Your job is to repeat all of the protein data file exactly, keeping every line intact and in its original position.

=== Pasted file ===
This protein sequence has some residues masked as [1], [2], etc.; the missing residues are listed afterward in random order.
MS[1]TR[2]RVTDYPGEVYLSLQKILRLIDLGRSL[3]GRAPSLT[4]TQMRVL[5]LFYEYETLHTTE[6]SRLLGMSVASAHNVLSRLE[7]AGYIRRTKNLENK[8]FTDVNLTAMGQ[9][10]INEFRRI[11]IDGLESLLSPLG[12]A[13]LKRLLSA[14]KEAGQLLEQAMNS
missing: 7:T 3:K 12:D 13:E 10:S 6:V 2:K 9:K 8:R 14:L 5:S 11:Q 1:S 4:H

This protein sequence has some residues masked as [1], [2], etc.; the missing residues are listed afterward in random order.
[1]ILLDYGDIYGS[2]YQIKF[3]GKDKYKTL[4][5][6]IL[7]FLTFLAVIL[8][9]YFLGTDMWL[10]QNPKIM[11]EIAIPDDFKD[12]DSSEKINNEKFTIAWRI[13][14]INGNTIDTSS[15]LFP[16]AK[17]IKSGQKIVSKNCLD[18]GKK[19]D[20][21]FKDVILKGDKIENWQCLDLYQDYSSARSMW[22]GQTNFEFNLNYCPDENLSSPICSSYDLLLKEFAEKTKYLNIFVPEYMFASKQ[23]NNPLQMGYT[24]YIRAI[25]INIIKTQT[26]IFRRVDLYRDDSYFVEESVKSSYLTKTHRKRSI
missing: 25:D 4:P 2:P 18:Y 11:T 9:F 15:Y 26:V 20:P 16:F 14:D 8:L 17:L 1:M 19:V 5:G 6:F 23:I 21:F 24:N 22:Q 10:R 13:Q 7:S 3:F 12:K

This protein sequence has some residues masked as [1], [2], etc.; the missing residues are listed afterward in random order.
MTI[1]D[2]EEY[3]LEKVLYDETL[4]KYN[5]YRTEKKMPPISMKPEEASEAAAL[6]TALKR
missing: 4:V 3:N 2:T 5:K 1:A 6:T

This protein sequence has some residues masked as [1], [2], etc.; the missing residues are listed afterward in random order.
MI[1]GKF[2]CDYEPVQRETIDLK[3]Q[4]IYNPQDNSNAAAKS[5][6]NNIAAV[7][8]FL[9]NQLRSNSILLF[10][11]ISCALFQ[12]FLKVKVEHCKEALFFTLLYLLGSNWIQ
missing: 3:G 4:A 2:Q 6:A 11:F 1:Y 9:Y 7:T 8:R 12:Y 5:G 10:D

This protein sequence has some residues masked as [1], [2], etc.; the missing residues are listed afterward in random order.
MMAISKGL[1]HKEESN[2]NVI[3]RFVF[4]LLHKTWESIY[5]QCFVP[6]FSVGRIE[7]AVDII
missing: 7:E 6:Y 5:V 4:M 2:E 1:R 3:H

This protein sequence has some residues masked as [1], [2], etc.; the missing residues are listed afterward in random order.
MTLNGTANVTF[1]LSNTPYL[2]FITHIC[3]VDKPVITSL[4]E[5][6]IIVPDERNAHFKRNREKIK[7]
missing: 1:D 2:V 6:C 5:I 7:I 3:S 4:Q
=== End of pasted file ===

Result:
This protein sequence has some residues masked as [1], [2], etc.; the missing residues are listed afterward in random order.
MS[1]TR[2]RVTDYPGEVYLSLQKILRLIDLGRSL[3]GRAPSLT[4]TQMRVL[5]LFYEYETLHTTE[6]SRLLGMSVASAHNVLSRLE[7]AGYIRRTKNLENK[8]FTDVNLTAMGQ[9][10]INEFRRI[11]IDGLESLLSPLG[12]A[13]LKRLLSA[14]KEAGQLLEQAMNS
missing: 7:T 3:K 12:D 13:E 10:S 6:V 2:K 9:K 8:R 14:L 5:S 11:Q 1:S 4:H

This protein sequence has some residues masked as [1], [2], etc.; the missing residues are listed afterward in random order.
[1]ILLDYGDIYGS[2]YQIKF[3]GKDKYKTL[4][5][6]IL[7]FLTFLAVIL[8][9]YFLGTDMWL[10]QNPKIM[11]EIAIPDDFKD[12]DSSEKINNEKFTIAWRI[13][14]INGNTIDTSS[15]LFP[16]AK[17]IKSGQKIVSKNCLD[18]GKK[19]D[20][21]FKDVILKGDKIENWQCLDLYQDYSSARSMW[22]GQTNFEFNLNYCPDENLSSPICSSYDLLLKEFAEKTKYLNIFVPEYMFASKQ[23]NNPLQMGYT[24]YIRAI[25]INIIKTQT[26]IFRRVDLYRDDSYFVEESVKSSYLTKTHRKRSI
missing: 25:D 4:P 2:P 18:Y 11:T 9:F 15:Y 26:V 20:P 16:F 14:D 8:L 17:L 1:M 19:V 5:G 6:F 23:I 21:F 24:N 22:Q 10:R 13:Q 7:S 3:F 12:K

This protein sequence has some residues masked as [1], [2], etc.; the missing residues are listed afterward in random order.
MTI[1]D[2]EEY[3]LEKVLYDETL[4]KYN[5]YRTEKKMPPISMKPEEASEAAAL[6]TALKR
missing: 4:V 3:N 2:T 5:K 1:A 6:T

This protein sequence has some residues masked as [1], [2], etc.; the missing residues are listed afterward in random order.
MI[1]GKF[2]CDYEPVQRETIDLK[3]Q[4]IYNPQDNSNAAAKS[5][6]NNIAAV[7][8]FL[9]NQLRSNSILLF[10][11]ISCALFQ[12]FLKVKVEHCKEALFFTLLYLLGSNWIQ
missing: 3:G 4:A 2:Q 6:A 11:F 1:Y 9:Y 7:T 8:R 12:Y 5:G 10:D

This protein sequence has some residues masked as [1], [2], etc.; the missing residues are listed afterward in random order.
MMAISKGL[1]HKEESN[2]NVI[3]RFVF[4]LLHKTWESIY[5]QCFVP[6]FSVGRIE[7]AVDII
missing: 7:E 6:Y 5:V 4:M 2:E 1:R 3:H

This protein sequence has some residues masked as [1], [2], etc.; the missing residues are listed afterward in random order.
MTLNGTANVTF[1]LSNTPYL[2]FITHIC[3]VDKPVITSL[4]E[5][6]IIVPDERNAHFKRNREKIK[7]
missing: 1:D 2:V 6:C 5:I 7:I 3:S 4:Q